There are important, pertinent ideas in this movie, a Netflix special adapted by Christopher Demos-Brown from his Broadway stage play and directed by Kenny Leon: ideas about racism, sexism and generational conflict. There are good professional actors here doing their well-intentioned best. The dialogue might well have worked well enough in the theatre – well enough to make it a hit, clearly. But on the screen, it’s a deafening misfire, like the most unbearable, unwatchable daytime TV soap filled with the most awful self-conscious hamminess, parodic emoting and pointless shouting-at-each-other acting.
The scene is a police station in Miami, in the dead of night. Kerry Washington plays a divorced African American woman, frantic with worry, having reported her 18-year-old son Jamal missing. He has taken the car. Might he have been pulled over somewhere, and fatally lost his teen temper with some nervy trigger-happy cop?
A junior officer, played by Jeremy Jordan, is taking her statement with bland bureaucratic condescension, but agreeing to go beyond the rule book to answer her increasingly obstreperous demands for action and information. She is a college professor, yet nonetheless all too grimly accustomed to a million little racist putdowns – this white officer’s attitude feels like more of the same. Is that fair?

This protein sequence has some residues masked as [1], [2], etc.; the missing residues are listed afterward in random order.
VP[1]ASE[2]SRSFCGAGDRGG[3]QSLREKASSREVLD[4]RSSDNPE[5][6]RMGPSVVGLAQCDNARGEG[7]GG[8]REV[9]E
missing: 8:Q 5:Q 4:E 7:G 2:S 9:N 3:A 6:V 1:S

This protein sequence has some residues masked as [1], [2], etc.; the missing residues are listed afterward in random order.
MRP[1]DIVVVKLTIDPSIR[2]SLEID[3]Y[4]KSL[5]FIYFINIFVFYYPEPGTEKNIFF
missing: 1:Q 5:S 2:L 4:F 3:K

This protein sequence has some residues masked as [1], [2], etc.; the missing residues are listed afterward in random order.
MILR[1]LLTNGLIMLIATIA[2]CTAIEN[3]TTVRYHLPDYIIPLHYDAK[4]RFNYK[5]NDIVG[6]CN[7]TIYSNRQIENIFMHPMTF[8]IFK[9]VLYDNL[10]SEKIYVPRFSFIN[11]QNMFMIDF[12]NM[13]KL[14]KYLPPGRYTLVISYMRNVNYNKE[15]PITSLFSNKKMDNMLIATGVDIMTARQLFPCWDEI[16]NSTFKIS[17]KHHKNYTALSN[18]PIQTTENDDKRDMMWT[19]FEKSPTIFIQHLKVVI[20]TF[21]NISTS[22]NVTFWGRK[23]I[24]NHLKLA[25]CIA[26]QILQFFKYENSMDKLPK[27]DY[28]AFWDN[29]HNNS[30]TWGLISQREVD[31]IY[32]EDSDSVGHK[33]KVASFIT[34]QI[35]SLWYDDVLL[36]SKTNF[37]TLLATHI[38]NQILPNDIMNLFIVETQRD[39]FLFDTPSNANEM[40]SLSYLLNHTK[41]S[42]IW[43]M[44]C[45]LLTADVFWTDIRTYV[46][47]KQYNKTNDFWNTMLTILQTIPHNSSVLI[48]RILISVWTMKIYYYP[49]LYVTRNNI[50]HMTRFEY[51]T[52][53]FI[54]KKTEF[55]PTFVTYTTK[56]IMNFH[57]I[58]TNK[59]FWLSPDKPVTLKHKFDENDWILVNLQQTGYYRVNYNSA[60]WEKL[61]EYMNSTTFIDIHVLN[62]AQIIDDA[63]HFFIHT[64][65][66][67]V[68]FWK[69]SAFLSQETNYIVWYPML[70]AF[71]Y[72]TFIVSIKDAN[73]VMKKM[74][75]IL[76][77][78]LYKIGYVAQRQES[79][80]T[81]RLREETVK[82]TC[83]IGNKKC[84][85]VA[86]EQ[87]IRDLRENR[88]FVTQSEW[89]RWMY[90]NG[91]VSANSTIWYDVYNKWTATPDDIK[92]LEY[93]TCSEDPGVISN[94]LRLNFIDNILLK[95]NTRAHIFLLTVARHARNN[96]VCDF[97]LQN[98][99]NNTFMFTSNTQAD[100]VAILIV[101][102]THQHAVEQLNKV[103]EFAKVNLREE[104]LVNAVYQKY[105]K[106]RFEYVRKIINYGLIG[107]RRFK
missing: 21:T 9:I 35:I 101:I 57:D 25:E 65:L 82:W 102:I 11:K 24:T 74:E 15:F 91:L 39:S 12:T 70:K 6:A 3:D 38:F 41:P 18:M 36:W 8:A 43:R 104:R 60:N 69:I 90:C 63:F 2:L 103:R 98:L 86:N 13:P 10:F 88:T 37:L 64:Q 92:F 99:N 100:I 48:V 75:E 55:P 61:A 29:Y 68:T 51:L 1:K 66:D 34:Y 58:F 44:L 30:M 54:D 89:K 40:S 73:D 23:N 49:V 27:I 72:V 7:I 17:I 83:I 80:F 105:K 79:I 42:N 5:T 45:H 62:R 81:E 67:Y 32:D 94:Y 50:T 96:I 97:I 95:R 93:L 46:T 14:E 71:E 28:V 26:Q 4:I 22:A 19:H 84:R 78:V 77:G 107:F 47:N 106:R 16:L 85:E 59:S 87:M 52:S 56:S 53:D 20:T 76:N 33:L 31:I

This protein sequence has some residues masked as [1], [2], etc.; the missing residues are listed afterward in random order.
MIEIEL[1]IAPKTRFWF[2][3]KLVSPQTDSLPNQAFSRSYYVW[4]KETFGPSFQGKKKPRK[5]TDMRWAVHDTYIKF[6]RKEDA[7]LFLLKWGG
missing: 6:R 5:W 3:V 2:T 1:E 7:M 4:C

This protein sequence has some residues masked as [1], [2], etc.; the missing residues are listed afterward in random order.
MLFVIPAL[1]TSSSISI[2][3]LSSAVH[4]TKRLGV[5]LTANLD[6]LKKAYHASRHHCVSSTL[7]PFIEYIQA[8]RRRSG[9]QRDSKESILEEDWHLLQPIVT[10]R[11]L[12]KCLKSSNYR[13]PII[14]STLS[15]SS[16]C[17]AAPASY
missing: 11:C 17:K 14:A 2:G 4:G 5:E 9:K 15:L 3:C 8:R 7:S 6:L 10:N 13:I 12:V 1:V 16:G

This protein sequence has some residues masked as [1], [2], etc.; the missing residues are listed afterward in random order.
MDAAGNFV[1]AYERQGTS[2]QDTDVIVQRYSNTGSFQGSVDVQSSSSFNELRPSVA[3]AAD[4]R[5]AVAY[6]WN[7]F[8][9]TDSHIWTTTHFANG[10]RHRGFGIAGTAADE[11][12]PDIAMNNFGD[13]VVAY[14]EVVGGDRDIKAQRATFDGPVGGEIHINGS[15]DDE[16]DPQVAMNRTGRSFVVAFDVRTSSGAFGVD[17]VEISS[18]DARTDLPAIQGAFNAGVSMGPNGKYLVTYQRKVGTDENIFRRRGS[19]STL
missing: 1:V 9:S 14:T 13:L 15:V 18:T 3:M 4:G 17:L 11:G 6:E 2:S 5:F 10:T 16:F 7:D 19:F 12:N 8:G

Maybe, maybe not. Then her ex-husband shows up (Steven Pasquale): white, clean-cut, and an FBI officer to boot, and to her fury, this cop’s attitude is quite different. To him, he is really helpful. The fault lines in this damaged couple’s failed relationship – and perhaps also the fault lines in US society – are painfully tested as the long quarrelsome night drags on. And as it does so, the terrible thought becomes ever stronger: has something serious happened to Jamal?
The problem is that these people are not people – they are characters. They do not speak English, they speak dialogue, pages and pages of it, yards and yards of it. It fills their mouths like cardboard. Each scene is like a long drama class. You expect the director to interrupt at any moment and say: “Mm, yeah, OK, let’s try that again, but maybe try … a little less?” There are almost laughable sudden changes of mood and one truly toe-curling “flashback” scene when the unhappy couple remember meeting for the first time as college students – a scene of outrageously sucrose ickiness. The whole movie often feels like a 90-minute SNL sketch with zero laughs.
Kerry Washington is a great performer normally, an award-winner recently as Anita Hill in the TV play Confirmation. But this material is not worthy of her.
Source: The Guardian